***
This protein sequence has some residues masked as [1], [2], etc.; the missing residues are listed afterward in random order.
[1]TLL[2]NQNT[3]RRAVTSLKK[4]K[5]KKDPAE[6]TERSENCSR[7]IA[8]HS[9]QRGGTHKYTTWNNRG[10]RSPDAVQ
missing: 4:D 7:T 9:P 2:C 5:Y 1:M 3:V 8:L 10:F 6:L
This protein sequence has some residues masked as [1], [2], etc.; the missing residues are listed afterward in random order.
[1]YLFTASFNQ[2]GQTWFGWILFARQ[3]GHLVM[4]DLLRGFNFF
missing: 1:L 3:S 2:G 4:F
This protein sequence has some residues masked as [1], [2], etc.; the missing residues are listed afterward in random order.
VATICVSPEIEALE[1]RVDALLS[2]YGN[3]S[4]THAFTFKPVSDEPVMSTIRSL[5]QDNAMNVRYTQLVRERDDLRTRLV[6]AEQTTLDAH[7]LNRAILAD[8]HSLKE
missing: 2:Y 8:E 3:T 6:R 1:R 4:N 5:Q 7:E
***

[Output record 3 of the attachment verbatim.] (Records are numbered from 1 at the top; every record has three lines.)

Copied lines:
This protein sequence has some residues masked as [1], [2], etc.; the missing residues are listed afterward in random order.
VATICVSPEIEALE[1]RVDALLS[2]YGN[3]S[4]THAFTFKPVSDEPVMSTIRSL[5]QDNAMNVRYTQLVRERDDLRTRLV[6]AEQTTLDAH[7]LNRAILAD[8]HSLKE
missing: 2:Y 8:E 3:T 6:R 1:R 4:N 5:Q 7:E